Another counterproductive effect of overly negative activism is psychological separation. Climate activists often wield the shock value of negative activism as a tool to produce action. For instance, they circulate images of polar bears starving on melting glaciers, turtles stabbed by plastic straws, forests reduced to fields of bare stumps and devastating wildfires. Instead of scaring people into action, these images create disbelief. From the comfort of their homes, viewers too easily regard these events as insignificant, happening far away. They simply cannot believe that something so disastrous is really occurring. Like eco-anxiety, this separation triggers avoidance of the problem.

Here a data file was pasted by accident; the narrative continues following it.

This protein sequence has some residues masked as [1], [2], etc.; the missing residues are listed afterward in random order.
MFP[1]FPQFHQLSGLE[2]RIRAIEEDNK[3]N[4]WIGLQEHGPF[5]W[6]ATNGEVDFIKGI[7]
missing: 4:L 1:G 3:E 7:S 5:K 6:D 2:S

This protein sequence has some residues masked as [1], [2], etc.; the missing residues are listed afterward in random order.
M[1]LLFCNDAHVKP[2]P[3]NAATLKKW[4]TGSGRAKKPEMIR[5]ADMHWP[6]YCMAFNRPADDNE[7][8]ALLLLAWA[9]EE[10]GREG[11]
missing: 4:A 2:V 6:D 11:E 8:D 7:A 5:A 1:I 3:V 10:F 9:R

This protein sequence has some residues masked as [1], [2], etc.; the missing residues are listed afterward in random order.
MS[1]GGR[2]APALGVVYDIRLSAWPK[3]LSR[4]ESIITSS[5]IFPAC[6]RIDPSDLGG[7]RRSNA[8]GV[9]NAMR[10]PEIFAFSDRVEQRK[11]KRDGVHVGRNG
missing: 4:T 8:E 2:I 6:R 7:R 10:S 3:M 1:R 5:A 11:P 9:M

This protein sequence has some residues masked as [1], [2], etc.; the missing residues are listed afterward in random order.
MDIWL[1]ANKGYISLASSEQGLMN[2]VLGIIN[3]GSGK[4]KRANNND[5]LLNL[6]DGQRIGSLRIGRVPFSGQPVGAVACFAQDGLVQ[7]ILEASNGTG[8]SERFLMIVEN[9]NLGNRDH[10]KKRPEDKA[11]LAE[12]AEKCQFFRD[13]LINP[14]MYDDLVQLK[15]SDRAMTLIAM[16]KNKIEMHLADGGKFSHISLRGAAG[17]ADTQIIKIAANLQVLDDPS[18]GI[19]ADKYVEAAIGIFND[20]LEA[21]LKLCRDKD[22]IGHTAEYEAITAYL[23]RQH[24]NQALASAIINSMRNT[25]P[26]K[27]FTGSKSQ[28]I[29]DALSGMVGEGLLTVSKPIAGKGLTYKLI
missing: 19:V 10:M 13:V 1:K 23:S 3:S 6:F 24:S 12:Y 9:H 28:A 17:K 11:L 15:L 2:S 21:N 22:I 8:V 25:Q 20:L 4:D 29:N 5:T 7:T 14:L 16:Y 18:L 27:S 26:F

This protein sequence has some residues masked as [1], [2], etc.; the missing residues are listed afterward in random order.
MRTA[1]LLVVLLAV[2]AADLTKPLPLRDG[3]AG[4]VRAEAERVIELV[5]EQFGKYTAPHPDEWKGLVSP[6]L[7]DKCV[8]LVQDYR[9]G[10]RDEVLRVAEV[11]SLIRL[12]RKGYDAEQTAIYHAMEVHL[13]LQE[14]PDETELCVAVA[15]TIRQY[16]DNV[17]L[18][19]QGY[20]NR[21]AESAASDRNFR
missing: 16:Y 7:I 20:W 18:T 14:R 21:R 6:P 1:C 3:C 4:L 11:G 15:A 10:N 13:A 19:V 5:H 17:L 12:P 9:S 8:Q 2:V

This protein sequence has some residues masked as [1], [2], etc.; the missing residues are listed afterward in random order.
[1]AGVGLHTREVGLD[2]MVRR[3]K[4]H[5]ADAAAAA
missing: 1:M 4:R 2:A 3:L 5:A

The harsh images can also overwhelm people with their severity, fostering a doomsday mindset of inevitable climate failure. “If the situation is already so dire,” people think, “what will my individual help achieve? There is no point. We are all doomed.” Like with eco-depression, they shut down.

Positive activism helps negative activism achieve its goal

Without hope, fear is not an effective motivator. People need to believe their actions will have tangible results. This is where positive activism comes in, picking up where negative activism leaves off. Positive activism uses hope and inspires excitement to make a difference, focusing on the results people can achieve with action rather than the consequences of failure.